"It is time for the US to tighten its belt and solve its structural problems, in order to resume its reputation and restore world confidence," the paper said.

According to some analysts, this is unlikely to happen.

"We had hoped S&P's action would be a wake-up call [to the US administration]," Mohammed Al-Arian, chief executive of investment giant Pimco, told the BBC World Service.

"Instead, what we have seen is more bickering. There is a massive blame game going on in Washington as to who lost America's AAA rating and also a stunning public clash between the US Treasury and S&P.

"All this means is the politics is getting worse rather than better."

More wobbles?

The ECB indicated that it would start buying the bonds of eurozone governments in a statement on Sunday, hoping to instil confidence that some of its biggest economies would not default on their debt obligations.

"Thanks to the ECB's intervention, [yields have] collapsed dramatically. I can't remember the last time I saw such a big move down," said Louise Cooper at BGC Partners.

The G7 group of developed countries also issued a statement saying its members were "determined to react in a co-ordinated manner" to preserve financial stability.

Yet Richard Hunter at broker Hargreaves Lansdown said investors would like to see more being done.

Media playback is unsupported on your device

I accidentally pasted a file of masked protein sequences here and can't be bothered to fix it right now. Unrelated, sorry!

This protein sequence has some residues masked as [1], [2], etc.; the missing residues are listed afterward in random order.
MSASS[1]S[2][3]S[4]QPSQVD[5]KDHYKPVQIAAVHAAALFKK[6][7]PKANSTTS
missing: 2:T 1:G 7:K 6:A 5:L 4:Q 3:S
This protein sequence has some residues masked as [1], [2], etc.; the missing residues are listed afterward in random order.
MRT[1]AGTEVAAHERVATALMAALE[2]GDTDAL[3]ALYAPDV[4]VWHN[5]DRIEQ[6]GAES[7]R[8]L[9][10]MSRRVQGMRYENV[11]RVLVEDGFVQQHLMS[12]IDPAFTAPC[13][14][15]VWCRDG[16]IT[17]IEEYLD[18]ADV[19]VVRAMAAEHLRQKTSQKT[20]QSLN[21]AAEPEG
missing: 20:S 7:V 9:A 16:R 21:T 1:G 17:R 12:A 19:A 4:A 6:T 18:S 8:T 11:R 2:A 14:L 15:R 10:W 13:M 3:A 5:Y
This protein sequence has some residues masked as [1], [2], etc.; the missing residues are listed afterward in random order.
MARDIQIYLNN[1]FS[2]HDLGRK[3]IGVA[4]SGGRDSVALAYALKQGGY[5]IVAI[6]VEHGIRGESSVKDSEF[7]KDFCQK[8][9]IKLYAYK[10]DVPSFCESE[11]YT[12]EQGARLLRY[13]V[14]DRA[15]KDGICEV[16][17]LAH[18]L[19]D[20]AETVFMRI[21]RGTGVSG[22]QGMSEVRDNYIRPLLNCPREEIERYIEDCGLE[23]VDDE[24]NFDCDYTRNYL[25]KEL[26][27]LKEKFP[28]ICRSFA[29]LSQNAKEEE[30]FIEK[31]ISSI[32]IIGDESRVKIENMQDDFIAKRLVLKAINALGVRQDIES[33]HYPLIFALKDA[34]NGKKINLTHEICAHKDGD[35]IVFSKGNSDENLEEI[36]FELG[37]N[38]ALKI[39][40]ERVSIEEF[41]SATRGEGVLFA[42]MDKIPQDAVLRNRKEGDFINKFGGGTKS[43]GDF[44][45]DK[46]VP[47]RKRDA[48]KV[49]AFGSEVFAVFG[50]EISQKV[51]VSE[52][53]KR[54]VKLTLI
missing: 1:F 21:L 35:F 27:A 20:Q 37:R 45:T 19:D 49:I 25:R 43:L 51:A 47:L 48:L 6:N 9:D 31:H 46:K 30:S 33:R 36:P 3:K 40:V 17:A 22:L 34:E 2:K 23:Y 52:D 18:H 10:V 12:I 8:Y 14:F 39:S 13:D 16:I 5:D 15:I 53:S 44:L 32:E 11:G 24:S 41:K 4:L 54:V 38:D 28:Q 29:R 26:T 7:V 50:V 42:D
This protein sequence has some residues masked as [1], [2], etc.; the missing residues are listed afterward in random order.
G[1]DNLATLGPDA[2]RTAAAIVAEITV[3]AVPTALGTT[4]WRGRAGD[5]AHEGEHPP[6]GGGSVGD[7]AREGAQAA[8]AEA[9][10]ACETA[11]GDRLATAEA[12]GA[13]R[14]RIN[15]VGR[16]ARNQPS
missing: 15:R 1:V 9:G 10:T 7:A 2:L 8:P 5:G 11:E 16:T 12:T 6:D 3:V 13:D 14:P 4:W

Media captionBBC correspondents around the world assess the impact on the financial markets

He said: "The markets are looking for a concrete plan out of Europe and the US in terms of how they are going to deal with their deficits."

"Until the market can get comfort on these matters, there is going to be more volatility."

On Friday, Italian Prime Minister Silvio Berlusconi announced plans to balance the country's budget by 2013, a year earlier than planned, while Spain has also promised to speed up cost-saving measures.

Yet David Jones, an analyst at financial spread betting firm IG Index, told the BBC that investors would remain unconvinced, despite the various attempts by leaders and international authorities to reassure the markets.

"It hasn't changed the feeling that politicians both in Europe and in the US are always a few steps behind where the crisis is," he said.

"It is a lack of confidence. Markets still think there is a lot of talk from politicians but not much action.

"They are reacting to the crisis rather than putting anything proactive in place. The political issue is a major reason why the markets have been so weak over the past week".

Do you work in the financial sector? What is your reaction to the dip in stock markets? You can send us your comments using the form below.

Your contact details

If you are happy to be contacted by a BBC journalist please leave a telephone number that we can contact you on. In some cases a selection of your comments will be published, displaying your name as you provide it and location, unless you state otherwise. Your contact details will never be published. When sending us pictures, video or eyewitness accounts at no time should you endanger yourself or others, take any unnecessary risks or infringe any laws. Please ensure you have read the terms and conditions.

Terms and conditions

The BBC's Privacy Policy